The behaviour of cross bracing can be idealised as shown in Fig. For the lipped angle 75 Â 75 Â 30 Â 3. Cross-bracing. the strut will be restrained by the tie and buckling mechanism is as shown in Fig. In some occasions if plan bracings at cross-over joints and other secondary bracings are . Bracing members are eccentrically loaded with uni axial eccentricity. nonlinear buckling analysis and nonlinear transient response analysis. FEMAP [13] has the capability to develop the physical models for sophisticated analyses of stress. boundary conditions and any other superimposed restraints in the model.15 75 Â 75 Â 30 Â 3. no. 6a. and is integrated with a pre and post processor called FEMAP [13]. This program has a special capability to solve linear buckling analysis.15 75 Â 75 Â 30 Â 3. The element has six degrees of freedom per node. 4. 6. formed lipped angles are given in Table 1. Flexible bracing system can bend along with the tie as a whole as shown in Fig. monitors the analysis and allows to change the settings and options related to application of loads. the buckling stress calculated correspond to flexural buckling stress: whereas when rtf is used. However. When the least radius of gyration ry is used. the strut is restrained by the tie member at the cross-over joint (Kemp and Behneke [14]). processes the analysis. In a latticed towers the cross bracings are subjected to compression and tension alternatively as shown in Fig. A general purpose finite element program NE-NASTRAN [12] was used to analyse the buckling behaviour and also to predict the ultimate capacity of cold formed sections. Members which are loaded concentrically are classified as leg member and further classified as long column and stub column depending on its slenderness ratios.15 Fig. The rotational degrees of freedom at the connecting nodal points and normal to the elements are active in the element formulation and required to be constrained only at fixed end boundaries. The analytical models generated for studying the buckling behaviour of cold Cross-over joint Fig. This program facilitates to analyse any field problem.15 75 Â 75 Â 30 Â 3. / Thin-Walled Structures 44 (2006) 1017–1030 Table 1 Analytical models S. The simplest formulation of four noded linear quadrilateral isoparametric plate elements was used for discretizing the cold formed sections. This element typically resists in-plane membrane shear and bending.75x75x30x3. 1 2 3 Details Long column Stub column Bracing member 3D full scale panel transverse and vertical loads 3D panel for torsional loads Section 75 Â 75 Â 30 Â 3.J.ARTICLE IN PRESS 1020 S. The member strength can be worked out using the least radius of gyration and equivalent radius of gyration. the buckling represents torsional–flexural buckling stress which is lower than flexural buckling stress. 5. Variation of stress with respect to equivalent radius of gyration. 3. temperature and dynamic performance of any engineering problem. The behaviour of the bracing system in a panel is such that within each set of cross bracing. Hence.15 Dimension 2500 720 1512 (Unsupported) 2500 (Leg member) 2500 (Leg member) 400 350 Allowable Stress (MPa) 300 250 200 150 100 50 0 0 1000 2000 3000 Effective Length (mm) 4000 Fa (rtf) Fa (ry) Section . FEMAP [13] can then import the results from the solver and provide a wide variety of tools for visualizing and reporting the results. for bracings which are commonly used in a latticed mast. 4. 6b.15 mm the buckling values for various lengths were worked as per the formula given in ASCE Standard 10-97 [5] and plotted as shown in Fig. Finite element analysis Finite element analysis on lipped angles were carried out at the individual member levels as well as a members in three-dimensional analytical models of full scale panels. 5.15 mm Yield = 350 Mpa 4 5 75 Â 75 Â 30 Â 3. NE-NASTRAN [12] is basically a solver. it was suggested in ASCE Manual 52 [11] and ASCE Standard 10-97 [5] that equivalent radius of gyration should be taken into account when cold formed lipped angles are designed for transmission line towers. which receives the FEMAP [13] codes. Mohan et al.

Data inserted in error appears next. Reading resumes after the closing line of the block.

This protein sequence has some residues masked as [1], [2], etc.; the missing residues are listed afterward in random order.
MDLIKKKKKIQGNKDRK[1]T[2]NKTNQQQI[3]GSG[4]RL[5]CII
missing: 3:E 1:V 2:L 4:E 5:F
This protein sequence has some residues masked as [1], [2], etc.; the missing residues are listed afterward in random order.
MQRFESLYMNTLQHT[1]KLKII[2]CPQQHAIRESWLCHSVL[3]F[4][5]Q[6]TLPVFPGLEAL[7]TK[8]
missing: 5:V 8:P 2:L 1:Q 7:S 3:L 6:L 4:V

The deflected shapes of the panels are shown in Fig. A linear elastic buckling analysis was preformed on all these mathematical models followed by a nonlinear ultimate strength analysis to predict the ultimate load capacity.J. Displacement contours of members.5 m at . one to simulate the normal service condition of transmission line towers and the other for the broken conductor load case. 6c. Deflected contours of the 3D panel. The mid surface modelling technique was adopted for generating the model of the 3-D panel. The displacement contours for all these three sample members are shown in Fig. Behaviour of cross-bracing.1. 4. introduced then the bracing system will behave as shown in Fig. The test setup consists of a MTS displacement controlled machine with spherical joints Fig. The members were categorised under two basic types: members concentrically loaded corresponding to leg members of a latticed mast and members eccentrically loaded simulating a diagonal bracing member of a tower. Test on cold formed members A series of tests was carried out on lipped angles of size 75 Â 75 Â 30 Â 3. Fig.0 Â 2. 4. 7. The mathematical model was analysed for two load cases. top and 2. 6b) was considered. the effective area causes a shift in the centroidal axis.0 m at base 1. The panel was analysed for hinged base condition and hence the bottom most nodes were arrested for translation in all the direction letting the rotational degrees of freedom as free. 7. 6.5 m in height was also analysed. 8.5 Â 1.15 mm as compression members in the elastic and in the inelastic ranges. Experimental values on compression members connected by only one leg of angle sections were found to be less than the prediction by AISC [17] and ASCE Standard 10-97 [5] for hot rolled sections [18]. For the purposes of this study the commonly used bracing system (Fig. Analytically predicted buckling values of the individual members and as a member in the panels are compared in Table 2. The details of panel dimensions and loadings are explained with relevant sketches in Appendix A. 8. Full scale three-dimensional panel made of cold formed lipped angle of dimension 2. It was stated that when lipped channels subjected to concentric loads. Mohan et al. In the Finite Element model the mid-segment bracing bolt hole translation degrees of freedom perpendicular to the member axis was arrested and all other degrees of freedoms were allowed. Experimental results have indicated that the shift predicted by codes are more than the actual shift leading to conservative buckling stresses [16]. Experimental investigation Concentrically loaded column tests on cold formed members have indicated that the accuracy of the codes of practices vary with wide margin of difference and also vary with respect to various cross sections and shapes [15].ARTICLE IN PRESS S. / Thin-Walled Structures 44 (2006) 1017–1030 1021 Tie Member eccentricity (a) Strut (b) (c) Fig.